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Van life: local couple hits the road

Lighthouse Point couple builds a homemade mobile tiny home from scratch

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BY DANIELLE CHARBONNEAU

From the outside, Devon and Joe’s new Mercedes Sprinter appears to be a plain (albeit shiny) white utility van, but slide open the side door and a whole impressive, HGTV-worthy home appears. Inside is Joe and Devon’s completely self-customized and self-built tiny house, which will be the couple’s home for about the next two years as they travel both North and South America. The young (Joe, 29; Devon, 25) Lighthouse Point couple will hit the road this summer in their tiny-home-on-wheels, traversing the country, driving, biking, hiking and going wherever the wind takes them. They have no schedule, nor specific routes planned, with the exception of attending a family wedding in Charleston, South Carolina and checking off a bucket list of national parks to see.

With how quickly the couple created their Tiny Home (in under three months from start to finish), one might think the couple had done some sort of renovation, house-flipping or construction work, but they haven’t. The Tiny House was their first stab at doing anything even remotely like it. Devon works as a waitress at Houston’s in Pompano Beach, while Joe works as a freelance engineer. The couple guesstimates they spent collectively over 1,000 hours online researching and teaching themselves how to build, insulate, wire, plumb, design and finish their home, which is replete with solar panels, a diesel hot-water heating system, induction stove, AC and DC current, zero-propane system and custom cabinetry.

While they are new to building, the free-spirited couple is no stranger to adventure. They have cycled across the country—down the East coast of Florida, across the southern part of the United States and up the West coast to Alaska. Yet, both of them were amateurs when they started. Joe was invited on his first cross-country cycle trip by a friend from Connecticut; he participated with no training whatsoever. His courageous quest inspired Devon to try one, also without any training. She had been a surfer from a young age, but had never embraced a life on the road. The charismatic couple took their first cycle trip together in September 2015, spending seven months on the road, living out of a tent. The couple shared that journey via an online blog and photo journal called lifeultralight.com.

If the couple were a brain, Devon is definitely the right side. She created an impressive coffee table book of her photos from their cross-country cycle as a Christmas present for her friends and family, but the book is so stunning it could easily pass as a professional publication. When it came to building the couple’s new home-on-wheels, Devon was remarkably creative. Not only did she design the custom cabinetry and create the architectural layout of the space (maximizing the usefulness of every nook and cranny), she actually tie-dyed the fabric on the pillows in denim shades, which she subsequently sewed and stuffed herself. She had never sewn anything before; That too, she taught herself. Her proudest detail of the tiny home: the kitchen bench cube that slides out, has storage inside and creates a detached seat for guests. The table she designed swivels and detaches, fitting perfectly in a storage space located underneath the mattress.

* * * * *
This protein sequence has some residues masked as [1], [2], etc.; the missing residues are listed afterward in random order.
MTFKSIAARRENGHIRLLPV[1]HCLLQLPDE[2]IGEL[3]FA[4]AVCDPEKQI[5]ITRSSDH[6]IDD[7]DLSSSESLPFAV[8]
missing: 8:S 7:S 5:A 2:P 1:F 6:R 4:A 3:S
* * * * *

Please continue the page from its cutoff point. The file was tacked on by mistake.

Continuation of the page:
Joe, on the other hand, is most definitely the left brain of the couple. As a freelance electronic engineer, Joe figured out how to install solar panels on the roof of the van, which power a series of batteries neatly lined and built underneath one of the kitchen banquettes. The van has both AC and DC currents (as Joe explains: “Because DC current is actually much more efficient”). Joe even installed USB chargers in the walls. It was Joe’s idea to make the stove of the tiny house an induction range —meaning it never gets hot. Rather, he said “it excites the molecules of the pan to cook” giving off no heat in the tiny cabin of their new home. Like Devon, Joe taught himself nearly everything (with the help of YouTube and Home Depot) including how to cut and build the custom cabinetry. He swears “anyone could do it” (though he might have a certain propensity for things like electric wiring).

“They love us over there. We’re their new best friends,” joked Joe about Home Depot.

The couple’s passion for their mobile lifestyle is contagious, as is their go-getter determination. As they shared the story of how they fell in love with traveling and how they created their crafty little home, they excitedly talked over each other, finishing each other’s stories and bantering back and forth with an enthusiasm more invigorating than a double-shot of espresso.

“I could geek out all day on this stuff,” Joe said as he enthusiastically described all the gadgetry and mechanics.

The couple has been together for almost four years now and, after having lived together out of a tent on their cycle trip, see the tiny house as a step up. The mobile house will allow them to sightsee with more ease and comfort as they traverse the Americas. Devon plans on pursuing her photography on the road, while Joe will continue to work remotely. The couple says relatively speaking, living on the road is cheap. Plus, the couple will be renting out their Lighthouse Point home to subsidize the travel.

Devon and Joe hope to inspire others who might be considering an alternative lifestyle, but warns: “It’s addicting.”

If you’d rather live vicariously through them, Lighthouse Point magazine will post photos and stories on our Facebook page. Or, follow their entire journey in more detail online at lifeultralight.com, or on Instagram at @lifeultralight.

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